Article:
What is Systems Thinking and how does it affect me?

The benefits of Systems Thinking are often overlooked. Looking at the bigger picture instead of agonising of the details can be the solution your company needs.

Systems Thinking is a branch away from more traditional forms of organisational analysis and involves looking at the “bigger picture” and organisational dynamics, instead of focusing on singular issues.

Rather than getting caught up in the details of a situation, Systems Thinking shifts your thinking as a manager or an employee to look at the dynamics and elements at play and how they interact with each other to form a result.

This allows you to look at the interrelationships in any situation and means you are thinking “cross-functionally” and “beyond your desk”.

4 Situations that require Systems Thinking

  1. Complex issues that involve helping many employees see “the big picture” and not just parts of it.
  2. Recurring problems or those that have been made worse by past attempts to fix them.
  3. Issues where an action affects (or is affected by) the environment surrounding the issue, either the natural environment or by the competitive environment.
  4. Problems where the solutions are not obvious.

The difference between Traditional and Systems Thinking

Where Systems Thinking views the whole as primary and the parts secondary, more Traditional and Analytical Thinking views the parts as primary and the whole as secondary.

A management culture is developed with its own methods of addressing challenges that are usually developed from underlying perceptions.

The traditional management culture was designed to maximise return on investment and control labour. While in the past, Traditional Thinking was very successful, the organisational culture has since evolved into recognising and utilising the knowledge, creativity and spirit of all staff members in order to maximise the “will to work” and commitment to the organisation and its goals.

Examples of Traditional or Analytical Thinking vs Systems Thinking:

  • Short term vs long term;
  • Isolated change vs systemic change;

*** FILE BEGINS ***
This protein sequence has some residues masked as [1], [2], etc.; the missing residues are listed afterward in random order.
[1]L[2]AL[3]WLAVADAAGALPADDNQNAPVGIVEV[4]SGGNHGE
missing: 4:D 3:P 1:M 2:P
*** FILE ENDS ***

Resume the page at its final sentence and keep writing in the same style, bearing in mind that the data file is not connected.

• The performance of the individual vs the performance of the team;
  • Job specifications vs variations;
  • Performance related pay vs organisational learning symptoms and root causes;
  • Actions vs goals/values; separate issues vs related issues;
  • “Not my job” vs communication and collaboration.

Solving complex issues with Systems Thinking

Even as system thinkers, it can become easy to fall into a linear process when addressing problems. But systems thinking recognises learning as a cycle and not a once-off process with a beginning and end.

According to Michael Goodman and Richard Karash, there are six steps to thinking systematically. This was detailed in their paper, Six Steps to Thinking Systemically and used Bijou Bottling Company (fictitious example) as a case study.

Bijou Bottling Company had issues with late shipments to its customers (major chain retailers). The paper suggested that, “in the face of day-to-day pressure, groups often leap to solutions after only a modest amount of brainstorming.”

The 6 Steps to Thinking Systemically

Step 1

Tell the story – What has happened?

Instead of reacting to a problem, gather all important players in the situation and let them describe the problem from their point of view.

Step 2

Draw the Behaviour Over Time graphs (BOT)

This step connects the past and the present through events and behavioural patterns. There should be only one variable in order to track change and can include future projects if needed.

Step 3

Create a focusing statement

This statement paints a picture of what the team want for the project. This can also be a question about why certain things are happening. Bijou’s example was, “We’re pretty good at solving each problem as it arises. But why are these problems reoccurring with greater frequency and intensity? What is causing them?”

Step 4

Identify the structure – Why has this been happening?

Describe the systemic structures that create the current behaviour patterns or actions. This is an easier way to start building a theory of why and how things are happening.

Step 5

Apply the Going Deeper Questions

Once you have a good idea of what has been happening, take a deeper look at the underlying issues so that you can move from understanding to action. Four areas to cover include, Purpose of the System, Mental Models, The Larger System and Personal Role.

Step 6

Plan an intervention

Use your knowledge of the system to find a solution that will change the structure in order to get the result you want. This may be adding a link that will produce positive behaviour, breaking a loop with undesirable behaviour patterns, or a combination of the two. The most powerful interventions involve changing the thinking of the players involved in the system.

Solving the Bijou Bottling Company example

In the Bijou example, the key to change was realising that the problems were mostly self-inflicted and the distribution system had to be improved using the Systems Thinking approach.

In the longer term, Bijou would need to introduce a reward system to recognise heroic behaviour in order to sustain improvement efforts, even when the pressure was off. Without constant systemic thinking, certain issues would arise once again.